This Moment is related to Wednesday’s… that working on yourself is indistinguishable from working to change society. And, if you’re not working to change society, you’re not really working on yourself.
As I said, I know people who bounce from one “transformative” workshop to another, yet nothing really changes in their lives. I know people who go out and buy the Prius, then stop. I know “fatalists”, who assume there is nothing that can be done, people just going through the motions of living.
The Kivel quote tells us that the work on self and the work on society are really the same. This means work beyond gestures… which gets us to the troublesome second quote.
When the Zen masters talked about enlightenment centuries ago, the actions of the average person were simple and direct. If you wanted to stay warm, you chopped wood. If you wanted to drink, bathe or cook, you carried water. You gathered, grew or traded for
your food. You built the roof over your head. Therefore, the notion of “After enlightenment, chop wood, carry water” meant that you would continue the same basically benign acts after you are enlightened as you did before.
Not so for us living in the 20th Century. We are all (ALL) participants in Breaker Society. Some greater than others, but all of us are culpable. If you eat, drink and stay warm in the winter, you are engaged in the Breaker system. We all use electricity from a system that is built on fossil fuels and nuclear energy. (Yes, I use the “Blue Sky” electricity option, but I have no illusions about it. If the coal and nuclear system disappeared overnight, Blue Sky would disappear with it.) Unless you live in Portland, your water is delivered by electricity — turn off the power and the taps go dry. (Portland has the largest gravity-fed water system in America, but it still only serves the flat parts of the city.) The overwhelming majority of us eat industrialized, processed foods.(Yes, many industrialized foods are “organic”.) Many of us have bank accounts, investments and retirement plans that are with transnational banking interests. We are actively providing the glue that holds together the toxic economic system… that we then protest.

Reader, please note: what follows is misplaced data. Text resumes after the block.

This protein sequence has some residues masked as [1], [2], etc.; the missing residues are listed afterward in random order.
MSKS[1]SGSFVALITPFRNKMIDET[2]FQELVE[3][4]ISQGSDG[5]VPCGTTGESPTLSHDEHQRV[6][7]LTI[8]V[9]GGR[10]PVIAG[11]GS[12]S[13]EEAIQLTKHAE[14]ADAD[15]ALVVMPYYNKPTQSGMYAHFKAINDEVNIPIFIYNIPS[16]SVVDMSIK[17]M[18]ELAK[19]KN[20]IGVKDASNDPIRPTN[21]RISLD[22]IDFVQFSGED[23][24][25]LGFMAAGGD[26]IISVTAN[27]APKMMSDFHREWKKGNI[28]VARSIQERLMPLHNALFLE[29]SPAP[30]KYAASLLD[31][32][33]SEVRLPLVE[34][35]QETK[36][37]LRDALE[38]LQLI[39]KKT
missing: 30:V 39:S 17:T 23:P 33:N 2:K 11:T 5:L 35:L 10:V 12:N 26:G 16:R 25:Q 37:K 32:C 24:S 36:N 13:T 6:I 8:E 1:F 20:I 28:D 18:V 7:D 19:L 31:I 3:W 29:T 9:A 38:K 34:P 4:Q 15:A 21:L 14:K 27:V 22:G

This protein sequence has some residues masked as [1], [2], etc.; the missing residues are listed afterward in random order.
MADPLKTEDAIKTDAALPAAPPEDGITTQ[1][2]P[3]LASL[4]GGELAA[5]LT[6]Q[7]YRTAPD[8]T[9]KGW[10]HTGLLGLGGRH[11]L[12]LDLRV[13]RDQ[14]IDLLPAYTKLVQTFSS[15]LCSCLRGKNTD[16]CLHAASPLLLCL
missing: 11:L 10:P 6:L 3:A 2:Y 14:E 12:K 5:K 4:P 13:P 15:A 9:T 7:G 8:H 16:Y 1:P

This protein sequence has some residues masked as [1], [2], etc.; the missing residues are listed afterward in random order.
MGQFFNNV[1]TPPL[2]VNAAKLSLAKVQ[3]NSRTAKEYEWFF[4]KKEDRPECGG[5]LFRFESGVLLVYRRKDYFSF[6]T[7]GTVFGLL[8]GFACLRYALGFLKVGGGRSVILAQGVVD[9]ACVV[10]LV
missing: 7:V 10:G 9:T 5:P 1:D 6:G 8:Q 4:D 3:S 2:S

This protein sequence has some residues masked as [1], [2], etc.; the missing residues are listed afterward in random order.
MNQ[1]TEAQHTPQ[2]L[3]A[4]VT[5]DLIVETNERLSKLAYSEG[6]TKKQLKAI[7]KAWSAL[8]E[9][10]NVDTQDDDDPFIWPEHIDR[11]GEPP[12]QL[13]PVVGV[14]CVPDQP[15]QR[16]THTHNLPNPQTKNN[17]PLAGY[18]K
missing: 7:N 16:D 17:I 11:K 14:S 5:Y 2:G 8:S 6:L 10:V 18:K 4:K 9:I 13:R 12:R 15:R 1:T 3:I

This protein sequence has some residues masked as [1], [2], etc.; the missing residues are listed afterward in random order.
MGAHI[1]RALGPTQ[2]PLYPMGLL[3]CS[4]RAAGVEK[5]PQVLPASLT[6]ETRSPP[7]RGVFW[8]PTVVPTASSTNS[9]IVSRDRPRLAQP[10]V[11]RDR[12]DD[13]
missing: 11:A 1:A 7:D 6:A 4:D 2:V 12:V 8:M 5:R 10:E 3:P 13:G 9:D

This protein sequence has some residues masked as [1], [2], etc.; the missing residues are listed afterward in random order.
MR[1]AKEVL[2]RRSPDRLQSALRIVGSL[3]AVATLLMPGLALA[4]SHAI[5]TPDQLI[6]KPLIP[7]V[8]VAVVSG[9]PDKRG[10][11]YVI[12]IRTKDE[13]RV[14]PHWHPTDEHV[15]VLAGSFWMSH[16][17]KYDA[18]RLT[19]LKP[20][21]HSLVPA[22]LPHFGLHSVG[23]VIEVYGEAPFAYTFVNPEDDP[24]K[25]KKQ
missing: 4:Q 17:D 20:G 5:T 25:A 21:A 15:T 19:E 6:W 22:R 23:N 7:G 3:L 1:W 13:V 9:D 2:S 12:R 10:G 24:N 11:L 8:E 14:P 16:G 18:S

Those who piously point their fingers at “The Man” don’t understand how the world works.WE ARE “THE MAN”. As I write this, the “Occupy Wall Street” demonstrations continue, and the “Occupy” movement is gaining ground around the country. The fact that thousands of people are outraged enough to take direct action should come as no surprise. I think that number is in the millions.
If we want to stop the dysfunctional Breaker system, it is relatively easy: stop supporting it.This was the true power behind the kind of activism and movements of Gandhi, King and Havel.This is the power that has been proven to change dysfunctional systems and structures, AND change group consciousness, AT THE SAME TIME!
Do the “Occupy” demonstrators have a clear vision of a positive future, one that works for ALL (including those who work on Wall St)? If they do, I haven’t heard it yet.
Yes, I would rather have people engage in a gesture, however incomplete, than sit at home, do nothing, and watch television. The fact that thousands of people are taking action, even frustrated action, shows that there is a movement, waiting to be truly born.
Waiting for visionary leadership. Waiting for YOU. You’ve heard the Hopi quote: “We are the ones that we’ve been waiting for!” So… why are we still waiting?
Rather than engage in fruitless, frustration-venting, I would rather engage those people in a powerful internal clearing of their consciousness (complete with releasing fears and angers/hatreds), coupled with a powerful group dialog, envisioning the positive, inclusive and healing society of the future.THEN act. The actions that come from THAT process will be truly transformative, for both Self and Society.
This week’s “Transformation” exercise:
1. Take a group of well-meaning people, acting from frustration and rage, acting without a clear vision of a positive, common future. What do you predict to be the
results of their actions? Can you cite any examples?
2. Does it matter that their actions are nonviolent?
3. Name (at least) four factors that distinguish adversarial activism from inclusive activism.
4. Assume you are face to face with the “Occupy” demonstrators. What is the
largest, highest, most inclusive vision that you would invite them to? (Remember: your articulated vision has to address THEIR needs and frustrations, as THEY
currently understand them.)
a. Write down your inclusive vision for “politics”, for “economics/money”, for “ecology”and for “social justice”.
b. Write down 3 action steps for each vision. (Think about Gandhi’s “Salt March”, King’s “sit-ins”, Havel’s “parallel polis”.)
c. Have face to face conversations with at least 3 other people about your visions and your steps.